I’m not able to pump enough milk for my preemie so my doctor suggested looking into milk banking. What is it? Is it safe? Catering primarily to premature, ill and fragile infants in neonatal intensive […]
I’m not able to pump enough milk for my preemie so my doctor suggested looking into milk banking. What is it? Is it safe?
Catering primarily to premature, ill and fragile infants in neonatal intensive care units, milk banks are designed for the collection, screening, processing and distribution of donated human milk. Ensuring that all donations adhere to the strictest of safety standards, the guidelines implemented for donor submissions have been counseled by the U.S. Food and Drug Administration (FDA), blood banks and CDC. Prior to submission, each applicant is required to take part in an in-depth medical screening along with an administered blood test. Certain health and lifestyle behaviors—such as smoking, the use of medications, alcohol and even certain herbal supplements and vitamins—are prohibited. Once donations are received, each submission is screened, pasteurized and analyzed for nutritional content. The nutritional analysis provides an accurate depiction as to the amount of carbohydrates, proteins, calories and fat present in each sample. Once this information is collected, it is appropriately allocated to each recipient according to their medical complications or gastrointestinal needs. To administer the necessary tests, all breast milk donations are submitted frozen, either at a drop-off site or via direct shipment to the milk bank. Once thawed, the breast milk is tested and pasteurized which eliminates any possible bacteria or viruses. The milk is tested again after pasteurization for any traces of bacteria prior to being dispensed.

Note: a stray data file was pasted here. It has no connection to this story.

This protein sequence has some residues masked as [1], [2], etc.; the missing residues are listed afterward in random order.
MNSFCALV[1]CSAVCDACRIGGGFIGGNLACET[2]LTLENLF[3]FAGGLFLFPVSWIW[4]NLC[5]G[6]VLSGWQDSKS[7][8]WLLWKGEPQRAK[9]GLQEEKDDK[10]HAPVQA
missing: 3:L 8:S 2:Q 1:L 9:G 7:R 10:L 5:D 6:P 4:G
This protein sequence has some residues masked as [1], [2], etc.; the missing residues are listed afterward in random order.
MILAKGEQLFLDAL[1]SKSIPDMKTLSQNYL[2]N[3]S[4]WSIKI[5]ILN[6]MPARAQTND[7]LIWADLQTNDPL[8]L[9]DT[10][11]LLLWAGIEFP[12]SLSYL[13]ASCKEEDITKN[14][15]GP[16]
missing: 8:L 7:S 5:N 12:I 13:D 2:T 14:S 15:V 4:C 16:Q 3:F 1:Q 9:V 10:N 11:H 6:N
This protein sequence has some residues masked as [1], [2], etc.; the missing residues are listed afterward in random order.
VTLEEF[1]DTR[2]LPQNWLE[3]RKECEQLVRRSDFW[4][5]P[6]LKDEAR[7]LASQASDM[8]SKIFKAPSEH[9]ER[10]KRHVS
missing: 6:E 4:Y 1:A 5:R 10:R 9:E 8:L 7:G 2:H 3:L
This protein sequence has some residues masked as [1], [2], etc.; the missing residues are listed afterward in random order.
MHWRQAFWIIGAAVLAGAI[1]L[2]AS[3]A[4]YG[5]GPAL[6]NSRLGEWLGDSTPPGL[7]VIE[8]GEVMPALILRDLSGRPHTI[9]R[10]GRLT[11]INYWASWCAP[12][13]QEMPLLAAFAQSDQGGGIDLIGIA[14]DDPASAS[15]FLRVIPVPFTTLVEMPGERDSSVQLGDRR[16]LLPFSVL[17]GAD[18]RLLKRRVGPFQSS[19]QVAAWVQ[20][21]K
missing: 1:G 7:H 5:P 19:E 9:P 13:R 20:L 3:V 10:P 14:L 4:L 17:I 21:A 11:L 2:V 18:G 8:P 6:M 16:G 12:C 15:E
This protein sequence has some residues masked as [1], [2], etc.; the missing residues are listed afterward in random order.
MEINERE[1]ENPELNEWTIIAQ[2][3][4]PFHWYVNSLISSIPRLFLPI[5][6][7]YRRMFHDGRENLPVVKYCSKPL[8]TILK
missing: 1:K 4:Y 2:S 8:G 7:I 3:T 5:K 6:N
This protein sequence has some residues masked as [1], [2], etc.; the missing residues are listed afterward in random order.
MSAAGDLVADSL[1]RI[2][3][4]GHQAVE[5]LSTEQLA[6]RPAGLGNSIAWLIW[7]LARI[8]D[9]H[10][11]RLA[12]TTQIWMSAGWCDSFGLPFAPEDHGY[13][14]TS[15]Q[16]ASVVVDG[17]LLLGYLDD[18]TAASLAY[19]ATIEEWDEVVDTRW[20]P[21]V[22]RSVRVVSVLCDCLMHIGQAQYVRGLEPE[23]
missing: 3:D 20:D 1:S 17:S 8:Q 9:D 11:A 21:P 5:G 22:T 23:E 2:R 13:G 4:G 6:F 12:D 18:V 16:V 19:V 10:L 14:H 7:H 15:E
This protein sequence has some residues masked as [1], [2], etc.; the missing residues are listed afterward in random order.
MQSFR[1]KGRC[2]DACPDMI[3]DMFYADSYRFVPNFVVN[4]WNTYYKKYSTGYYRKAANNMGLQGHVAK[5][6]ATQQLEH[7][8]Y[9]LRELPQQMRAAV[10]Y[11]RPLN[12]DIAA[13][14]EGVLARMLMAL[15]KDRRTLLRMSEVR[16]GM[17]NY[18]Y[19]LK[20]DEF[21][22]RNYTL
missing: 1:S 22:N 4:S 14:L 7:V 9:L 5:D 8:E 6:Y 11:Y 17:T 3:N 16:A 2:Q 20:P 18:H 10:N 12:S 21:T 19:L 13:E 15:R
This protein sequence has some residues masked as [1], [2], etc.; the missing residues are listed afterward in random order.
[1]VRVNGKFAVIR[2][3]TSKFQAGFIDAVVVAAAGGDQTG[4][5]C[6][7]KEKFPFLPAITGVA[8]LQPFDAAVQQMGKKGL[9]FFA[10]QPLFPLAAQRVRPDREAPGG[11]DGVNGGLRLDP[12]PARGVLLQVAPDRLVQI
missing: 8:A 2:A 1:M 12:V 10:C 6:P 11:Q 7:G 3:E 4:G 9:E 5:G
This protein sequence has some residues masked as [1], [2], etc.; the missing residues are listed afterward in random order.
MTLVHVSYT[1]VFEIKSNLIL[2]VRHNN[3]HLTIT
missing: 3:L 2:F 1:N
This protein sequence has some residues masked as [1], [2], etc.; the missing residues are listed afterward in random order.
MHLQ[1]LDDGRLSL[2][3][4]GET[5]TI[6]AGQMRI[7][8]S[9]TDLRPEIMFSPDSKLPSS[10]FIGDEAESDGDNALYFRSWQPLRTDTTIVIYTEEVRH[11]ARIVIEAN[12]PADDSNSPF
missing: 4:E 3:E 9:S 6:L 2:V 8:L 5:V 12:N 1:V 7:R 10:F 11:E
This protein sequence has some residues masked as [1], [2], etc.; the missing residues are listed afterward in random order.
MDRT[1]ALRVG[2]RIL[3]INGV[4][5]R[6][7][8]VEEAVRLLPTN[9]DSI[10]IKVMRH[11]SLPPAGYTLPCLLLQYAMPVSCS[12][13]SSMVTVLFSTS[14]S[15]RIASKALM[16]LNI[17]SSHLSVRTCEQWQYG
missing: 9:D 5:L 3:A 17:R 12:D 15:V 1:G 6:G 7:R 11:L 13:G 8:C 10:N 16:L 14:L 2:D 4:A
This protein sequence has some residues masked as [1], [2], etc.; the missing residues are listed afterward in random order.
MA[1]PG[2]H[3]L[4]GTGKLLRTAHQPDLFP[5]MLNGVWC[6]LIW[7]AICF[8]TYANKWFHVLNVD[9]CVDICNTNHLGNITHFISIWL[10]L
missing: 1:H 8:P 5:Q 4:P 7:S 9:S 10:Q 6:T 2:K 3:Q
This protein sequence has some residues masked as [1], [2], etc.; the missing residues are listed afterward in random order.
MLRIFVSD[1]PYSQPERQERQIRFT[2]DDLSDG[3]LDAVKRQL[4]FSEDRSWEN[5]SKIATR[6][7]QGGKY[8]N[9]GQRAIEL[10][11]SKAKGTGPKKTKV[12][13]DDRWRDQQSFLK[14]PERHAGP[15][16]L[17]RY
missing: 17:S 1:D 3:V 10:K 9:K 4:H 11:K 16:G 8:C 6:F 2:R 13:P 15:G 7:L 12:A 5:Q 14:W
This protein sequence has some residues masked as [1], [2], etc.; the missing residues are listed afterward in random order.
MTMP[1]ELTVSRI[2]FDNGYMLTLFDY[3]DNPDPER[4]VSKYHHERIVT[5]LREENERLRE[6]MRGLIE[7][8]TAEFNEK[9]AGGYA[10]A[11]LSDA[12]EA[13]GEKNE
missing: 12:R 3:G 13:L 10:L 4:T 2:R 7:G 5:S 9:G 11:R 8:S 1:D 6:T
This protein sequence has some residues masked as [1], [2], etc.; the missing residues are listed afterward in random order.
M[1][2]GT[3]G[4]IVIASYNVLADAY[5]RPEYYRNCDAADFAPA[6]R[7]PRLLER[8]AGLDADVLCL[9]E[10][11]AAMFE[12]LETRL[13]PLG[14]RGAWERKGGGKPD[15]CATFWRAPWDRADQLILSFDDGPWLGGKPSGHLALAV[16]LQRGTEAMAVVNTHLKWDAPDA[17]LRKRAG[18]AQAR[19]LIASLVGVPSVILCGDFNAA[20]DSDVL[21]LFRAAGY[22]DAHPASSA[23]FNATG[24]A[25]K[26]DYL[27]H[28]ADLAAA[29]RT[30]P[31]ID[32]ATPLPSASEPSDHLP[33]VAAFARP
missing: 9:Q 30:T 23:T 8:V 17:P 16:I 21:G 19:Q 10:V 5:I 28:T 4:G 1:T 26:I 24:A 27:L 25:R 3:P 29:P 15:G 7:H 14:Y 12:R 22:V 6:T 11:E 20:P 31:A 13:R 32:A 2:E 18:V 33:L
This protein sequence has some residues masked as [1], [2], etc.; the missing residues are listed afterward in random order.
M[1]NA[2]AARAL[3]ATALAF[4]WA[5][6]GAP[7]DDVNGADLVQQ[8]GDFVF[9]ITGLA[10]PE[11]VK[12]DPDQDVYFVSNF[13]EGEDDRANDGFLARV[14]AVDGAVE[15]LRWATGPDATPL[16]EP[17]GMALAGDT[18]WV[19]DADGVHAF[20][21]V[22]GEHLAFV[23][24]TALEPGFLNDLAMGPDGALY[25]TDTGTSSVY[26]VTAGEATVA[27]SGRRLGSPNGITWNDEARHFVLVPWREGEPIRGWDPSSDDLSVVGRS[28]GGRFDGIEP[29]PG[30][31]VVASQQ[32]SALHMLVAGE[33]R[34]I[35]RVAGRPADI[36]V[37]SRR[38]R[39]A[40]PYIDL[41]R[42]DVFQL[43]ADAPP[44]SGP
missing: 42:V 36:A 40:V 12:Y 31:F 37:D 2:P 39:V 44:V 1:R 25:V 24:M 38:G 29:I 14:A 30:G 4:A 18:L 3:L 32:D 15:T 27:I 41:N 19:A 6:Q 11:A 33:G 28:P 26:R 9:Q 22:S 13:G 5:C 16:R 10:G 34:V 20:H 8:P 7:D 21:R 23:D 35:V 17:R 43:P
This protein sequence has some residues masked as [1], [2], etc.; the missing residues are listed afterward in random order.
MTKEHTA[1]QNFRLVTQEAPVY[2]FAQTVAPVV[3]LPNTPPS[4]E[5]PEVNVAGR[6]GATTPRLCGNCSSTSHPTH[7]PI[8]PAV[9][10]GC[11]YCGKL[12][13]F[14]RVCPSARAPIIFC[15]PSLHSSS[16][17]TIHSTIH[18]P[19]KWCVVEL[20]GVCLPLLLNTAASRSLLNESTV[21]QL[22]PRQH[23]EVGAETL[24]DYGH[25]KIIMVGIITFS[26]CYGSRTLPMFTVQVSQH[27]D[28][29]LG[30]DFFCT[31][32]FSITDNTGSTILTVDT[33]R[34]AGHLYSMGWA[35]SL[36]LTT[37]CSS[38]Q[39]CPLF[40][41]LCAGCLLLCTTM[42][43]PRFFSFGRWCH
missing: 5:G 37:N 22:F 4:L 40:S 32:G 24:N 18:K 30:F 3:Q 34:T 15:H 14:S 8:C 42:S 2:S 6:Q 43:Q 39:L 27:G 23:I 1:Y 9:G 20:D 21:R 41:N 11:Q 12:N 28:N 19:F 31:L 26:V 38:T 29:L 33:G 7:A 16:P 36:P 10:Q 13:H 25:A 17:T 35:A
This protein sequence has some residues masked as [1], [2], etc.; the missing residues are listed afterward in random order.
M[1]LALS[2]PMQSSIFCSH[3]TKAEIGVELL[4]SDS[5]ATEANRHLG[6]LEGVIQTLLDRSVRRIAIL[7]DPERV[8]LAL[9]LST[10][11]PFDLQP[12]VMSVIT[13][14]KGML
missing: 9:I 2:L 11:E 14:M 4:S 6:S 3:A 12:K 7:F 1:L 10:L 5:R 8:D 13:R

—Joy Kosak, co-founder of simplewishes.com, breastfeeding expert and mom of two